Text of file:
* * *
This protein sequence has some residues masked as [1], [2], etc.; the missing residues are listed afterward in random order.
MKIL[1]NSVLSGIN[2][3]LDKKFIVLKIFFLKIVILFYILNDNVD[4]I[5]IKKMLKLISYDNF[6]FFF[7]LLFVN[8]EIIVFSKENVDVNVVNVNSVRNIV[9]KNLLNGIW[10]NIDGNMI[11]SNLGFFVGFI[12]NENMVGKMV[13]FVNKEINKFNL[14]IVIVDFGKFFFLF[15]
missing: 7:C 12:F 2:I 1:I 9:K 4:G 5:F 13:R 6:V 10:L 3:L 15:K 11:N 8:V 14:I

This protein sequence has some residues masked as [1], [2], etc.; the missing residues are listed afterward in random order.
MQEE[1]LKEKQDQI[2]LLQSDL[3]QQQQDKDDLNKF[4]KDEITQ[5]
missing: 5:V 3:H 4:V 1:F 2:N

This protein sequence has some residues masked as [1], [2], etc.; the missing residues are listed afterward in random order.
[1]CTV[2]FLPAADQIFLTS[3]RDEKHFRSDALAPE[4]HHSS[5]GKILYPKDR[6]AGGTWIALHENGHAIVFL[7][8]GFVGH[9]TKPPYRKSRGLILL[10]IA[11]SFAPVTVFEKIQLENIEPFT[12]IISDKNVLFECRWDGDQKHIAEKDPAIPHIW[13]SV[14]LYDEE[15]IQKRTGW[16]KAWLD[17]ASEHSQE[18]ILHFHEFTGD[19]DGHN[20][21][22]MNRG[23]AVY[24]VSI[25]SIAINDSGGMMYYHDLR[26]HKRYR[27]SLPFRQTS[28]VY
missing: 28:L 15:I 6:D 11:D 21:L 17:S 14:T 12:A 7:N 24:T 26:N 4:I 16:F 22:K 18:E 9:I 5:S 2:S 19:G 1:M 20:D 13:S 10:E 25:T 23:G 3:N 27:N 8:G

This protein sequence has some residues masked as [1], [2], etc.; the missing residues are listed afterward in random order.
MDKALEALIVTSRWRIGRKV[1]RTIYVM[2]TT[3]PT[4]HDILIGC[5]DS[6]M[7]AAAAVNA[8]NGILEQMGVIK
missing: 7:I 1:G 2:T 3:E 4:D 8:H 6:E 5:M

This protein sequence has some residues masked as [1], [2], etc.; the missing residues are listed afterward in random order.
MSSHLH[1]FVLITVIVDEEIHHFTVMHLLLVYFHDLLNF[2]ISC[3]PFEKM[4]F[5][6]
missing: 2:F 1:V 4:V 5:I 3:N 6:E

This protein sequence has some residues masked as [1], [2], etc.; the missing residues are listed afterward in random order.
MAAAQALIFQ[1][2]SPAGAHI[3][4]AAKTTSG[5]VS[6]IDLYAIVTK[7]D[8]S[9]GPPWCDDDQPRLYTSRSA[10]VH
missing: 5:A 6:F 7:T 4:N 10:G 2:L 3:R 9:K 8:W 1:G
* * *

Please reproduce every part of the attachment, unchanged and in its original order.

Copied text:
This protein sequence has some residues masked as [1], [2], etc.; the missing residues are listed afterward in random order.
MKIL[1]NSVLSGIN[2][3]LDKKFIVLKIFFLKIVILFYILNDNVD[4]I[5]IKKMLKLISYDNF[6]FFF[7]LLFVN[8]EIIVFSKENVDVNVVNVNSVRNIV[9]KNLLNGIW[10]NIDGNMI[11]SNLGFFVGFI[12]NENMVGKMV[13]FVNKEINKFNL[14]IVIVDFGKFFFLF[15]
missing: 7:C 12:F 2:I 1:I 9:K 4:G 5:F 13:R 6:V 10:L 3:L 15:K 11:N 8:V 14:I

This protein sequence has some residues masked as [1], [2], etc.; the missing residues are listed afterward in random order.
MQEE[1]LKEKQDQI[2]LLQSDL[3]QQQQDKDDLNKF[4]KDEITQ[5]
missing: 5:V 3:H 4:V 1:F 2:N

This protein sequence has some residues masked as [1], [2], etc.; the missing residues are listed afterward in random order.
[1]CTV[2]FLPAADQIFLTS[3]RDEKHFRSDALAPE[4]HHSS[5]GKILYPKDR[6]AGGTWIALHENGHAIVFL[7][8]GFVGH[9]TKPPYRKSRGLILL[10]IA[11]SFAPVTVFEKIQLENIEPFT[12]IISDKNVLFECRWDGDQKHIAEKDPAIPHIW[13]SV[14]LYDEE[15]IQKRTGW[16]KAWLD[17]ASEHSQE[18]ILHFHEFTGD[19]DGHN[20][21][22]MNRG[23]AVY[24]VSI[25]SIAINDSGGMMYYHDLR[26]HKRYR[27]SLPFRQTS[28]VY
missing: 28:L 15:I 6:D 11:D 21:L 17:S 14:T 12:A 7:N 24:T 26:N 4:I 16:F 22:K 18:E 9:I 5:S 2:S 19:G 1:M 20:D 13:S 10:E 25:T 23:G 3:N 27:N 8:G

This protein sequence has some residues masked as [1], [2], etc.; the missing residues are listed afterward in random order.
MDKALEALIVTSRWRIGRKV[1]RTIYVM[2]TT[3]PT[4]HDILIGC[5]DS[6]M[7]AAAAVNA[8]NGILEQMGVIK
missing: 7:I 1:G 2:T 3:E 4:D 8:H 6:E 5:M

This protein sequence has some residues masked as [1], [2], etc.; the missing residues are listed afterward in random order.
MSSHLH[1]FVLITVIVDEEIHHFTVMHLLLVYFHDLLNF[2]ISC[3]PFEKM[4]F[5][6]
missing: 2:F 1:V 4:V 5:I 3:N 6:E

This protein sequence has some residues masked as [1], [2], etc.; the missing residues are listed afterward in random order.
MAAAQALIFQ[1][2]SPAGAHI[3][4]AAKTTSG[5]VS[6]IDLYAIVTK[7]D[8]S[9]GPPWCDDDQPRLYTSRSA[10]VH
missing: 5:A 6:F 7:T 4:N 10:G 2:L 3:R 9:K 8:W 1:G